Thursday, May 29, 2008

To thicken the plot: detail or fanservice?

Darcy James Argue (here and here) writes about Fanservice, a term new to me, and apparently associated first with Japanese superhero comics (about which I know nothing), in which extraneous and gratuitous content, much of it sexual in nature and frequently referential only to other Fanservice, but non-essential to the plot of the work in hand is added solely in order to provide a bonus for the long-time insider, a reward for investing ever-more time and attention to a comic series. Argue goes beyond this to generalize the term to other art forms, and stresses the insider/outside social dimension of a practice that simultaneously panders to those in the know and alienates newcomers and those who are not yet fully initiated into the local cant and code.

While there are many cases in which a broad consensus would agree that a feature is non-essential, gratuitous, and obscure to a novice consumer (and thus pure Fanservice), an extension of the term to similar features in other genres creates some real problems. Details in a work of music, or literature, or dance or film create texture, depth, and may as often be cues as miscues as to the course of the work (like stage magic, these art forms are all about misdirection).* The presence of a wealth of details help to create the illusion that the universe in the work of art is as complex, confusing, contradictory and coherent as the natural world about it (someone once asked the great question of a work of literature: is it wierd enough to be realistic?). The detective story is probably the form in which this characteristic is most essential, as the presence of detail in the story which is, ultimately, irrelevant to the solution of the mystery is required to both sustain the readers' attention to the detective work and to add to the plausibility of the scenario through enriching the texture.

In the end, whether content is fanservice or just generous detail is, I suppose, entirely in the mind of the body being serviced. There is an argument, associated with modernism, that anything extraneous and non-essential to a work should be eliminated but there is also a modernist argument that a work should be encyclopedic, emulating a universe in the diversity (and often even the obscurity) of its contents. There is no resolution to these two arguments and, just as with unresolved contradictions in music, I happen to find this a perfectly cheerful state of affairs.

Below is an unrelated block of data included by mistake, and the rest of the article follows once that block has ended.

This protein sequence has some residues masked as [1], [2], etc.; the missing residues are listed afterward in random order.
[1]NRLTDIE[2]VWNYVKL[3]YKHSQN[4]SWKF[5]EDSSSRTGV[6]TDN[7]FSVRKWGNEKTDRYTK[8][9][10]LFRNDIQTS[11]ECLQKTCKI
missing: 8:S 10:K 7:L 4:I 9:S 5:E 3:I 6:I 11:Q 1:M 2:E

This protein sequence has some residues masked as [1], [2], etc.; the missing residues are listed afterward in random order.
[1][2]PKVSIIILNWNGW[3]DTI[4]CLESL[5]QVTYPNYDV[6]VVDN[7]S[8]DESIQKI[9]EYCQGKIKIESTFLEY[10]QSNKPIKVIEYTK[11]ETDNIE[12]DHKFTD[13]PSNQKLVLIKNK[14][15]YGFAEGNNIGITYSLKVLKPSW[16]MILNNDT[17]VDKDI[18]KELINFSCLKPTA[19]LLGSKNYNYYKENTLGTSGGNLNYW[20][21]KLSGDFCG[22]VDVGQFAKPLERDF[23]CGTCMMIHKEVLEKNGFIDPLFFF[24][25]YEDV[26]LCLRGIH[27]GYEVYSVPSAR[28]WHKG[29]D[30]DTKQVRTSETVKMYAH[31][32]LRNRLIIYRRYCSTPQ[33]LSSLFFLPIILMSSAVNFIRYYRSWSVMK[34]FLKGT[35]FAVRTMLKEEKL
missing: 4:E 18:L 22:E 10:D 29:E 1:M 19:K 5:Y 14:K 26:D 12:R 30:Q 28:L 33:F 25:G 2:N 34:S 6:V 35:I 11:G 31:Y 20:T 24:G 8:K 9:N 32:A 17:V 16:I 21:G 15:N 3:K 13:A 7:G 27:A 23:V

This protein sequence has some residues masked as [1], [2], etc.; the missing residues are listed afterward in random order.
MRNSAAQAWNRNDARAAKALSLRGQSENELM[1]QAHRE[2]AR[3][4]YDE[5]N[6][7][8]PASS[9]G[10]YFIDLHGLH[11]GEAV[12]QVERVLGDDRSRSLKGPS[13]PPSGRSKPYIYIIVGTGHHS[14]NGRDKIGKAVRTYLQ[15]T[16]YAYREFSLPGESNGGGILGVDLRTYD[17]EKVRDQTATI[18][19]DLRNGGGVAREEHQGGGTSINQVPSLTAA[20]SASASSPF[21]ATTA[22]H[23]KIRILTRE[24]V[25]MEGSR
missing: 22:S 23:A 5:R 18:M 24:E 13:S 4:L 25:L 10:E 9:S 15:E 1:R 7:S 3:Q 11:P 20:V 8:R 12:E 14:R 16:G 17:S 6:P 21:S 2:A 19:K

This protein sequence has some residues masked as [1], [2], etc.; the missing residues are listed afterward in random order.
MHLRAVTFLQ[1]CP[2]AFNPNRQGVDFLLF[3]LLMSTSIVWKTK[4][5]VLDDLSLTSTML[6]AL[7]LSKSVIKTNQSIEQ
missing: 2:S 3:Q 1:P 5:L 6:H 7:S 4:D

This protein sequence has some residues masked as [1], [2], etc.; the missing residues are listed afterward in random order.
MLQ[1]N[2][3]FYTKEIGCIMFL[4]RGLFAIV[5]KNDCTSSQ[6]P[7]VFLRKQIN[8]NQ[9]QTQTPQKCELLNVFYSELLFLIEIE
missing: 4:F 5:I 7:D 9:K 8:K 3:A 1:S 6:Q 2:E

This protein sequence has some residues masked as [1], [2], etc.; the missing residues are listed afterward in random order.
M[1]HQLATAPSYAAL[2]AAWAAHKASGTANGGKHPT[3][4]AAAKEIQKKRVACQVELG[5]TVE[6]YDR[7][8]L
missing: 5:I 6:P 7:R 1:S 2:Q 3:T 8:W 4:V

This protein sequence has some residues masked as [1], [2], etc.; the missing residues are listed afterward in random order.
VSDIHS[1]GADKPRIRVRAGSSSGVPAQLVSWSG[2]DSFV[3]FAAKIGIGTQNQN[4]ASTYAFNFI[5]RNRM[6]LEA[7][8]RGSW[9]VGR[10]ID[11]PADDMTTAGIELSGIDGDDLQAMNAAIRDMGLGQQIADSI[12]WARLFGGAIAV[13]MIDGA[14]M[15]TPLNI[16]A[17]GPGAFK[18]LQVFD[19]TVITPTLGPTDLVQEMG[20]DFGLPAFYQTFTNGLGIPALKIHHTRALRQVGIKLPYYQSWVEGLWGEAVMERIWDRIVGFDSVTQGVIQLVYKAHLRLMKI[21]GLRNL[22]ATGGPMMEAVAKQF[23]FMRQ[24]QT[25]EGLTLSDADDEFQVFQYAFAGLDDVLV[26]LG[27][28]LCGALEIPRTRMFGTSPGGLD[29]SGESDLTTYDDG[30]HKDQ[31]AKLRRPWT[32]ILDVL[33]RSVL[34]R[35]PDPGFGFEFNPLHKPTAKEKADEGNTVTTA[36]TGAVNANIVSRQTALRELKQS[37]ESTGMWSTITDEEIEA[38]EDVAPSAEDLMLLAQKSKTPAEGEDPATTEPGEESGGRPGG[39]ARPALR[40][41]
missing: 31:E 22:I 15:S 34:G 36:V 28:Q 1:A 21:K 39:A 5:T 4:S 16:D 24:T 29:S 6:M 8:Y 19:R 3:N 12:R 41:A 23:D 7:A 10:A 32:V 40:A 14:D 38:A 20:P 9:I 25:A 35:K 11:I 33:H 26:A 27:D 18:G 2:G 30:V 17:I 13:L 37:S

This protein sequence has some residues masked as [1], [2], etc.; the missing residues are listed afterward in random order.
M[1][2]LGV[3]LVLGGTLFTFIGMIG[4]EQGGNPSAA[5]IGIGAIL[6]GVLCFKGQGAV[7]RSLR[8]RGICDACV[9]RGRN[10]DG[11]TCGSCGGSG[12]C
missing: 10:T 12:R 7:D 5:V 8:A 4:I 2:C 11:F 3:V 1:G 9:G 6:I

(I just noticed that Tim Rutherford-Johnson opens the discussion even further, and more wisely than I, here.)

* My friend Tom Hilton loved to point out a passage in B. Traven's The Death Ship, which bops along in an entirely plausible mode until someone mentions the town of "Chi(cago), Wisconsin", an error, perhaps, but one which nags at the reader, who at this point may wonder if the entire book has suddenly decohered from familar spacetime.


DJA said...

Hi Daniel,

Thanks for the links, but please allow me to clear up some misconceptions in your post.

There is basically no such thing as "Japanese superhero comics." Japanese comics are called manga. They almost never involve "superheroes" in the Western sense, and their storytelling strategies are completely different from American superhero comic books. Manga is not really relevant to the point I was making.

Nor is the basic cheesecake variety of fanservice, as I take pains to point out in my first post. The Wikipedia definition of fanservice is extremely limited, but the sections on "cameo" and "homage" begin to get at the sense of the word I'm interested in. Fans (and critics) of US superhero comics will use "fanservice" to talk about plot elements that are only significant to longtime insiders.

One example is bringing back beloved but long-dead characters -- the Barry Allen Flash has been dead since 1986, and so only people who have been reading DC comics for at least 22 years have any emotional connection to that character. Bringing him back from the grave serves no legitimate aesthetic purpose. In fact, it actually undermines the emotional impact of the 22-year old story where he died, if death is going to be impermanent and can always be reversed. However, it excites the longtime fans who have a nostalgic fondness for the character. That is the kind of appeal-to-the-insiders fanservice I'm talking about.

Sator Arepo said...

First blog reference to "The Death Ship" I've ever seen. Kudos!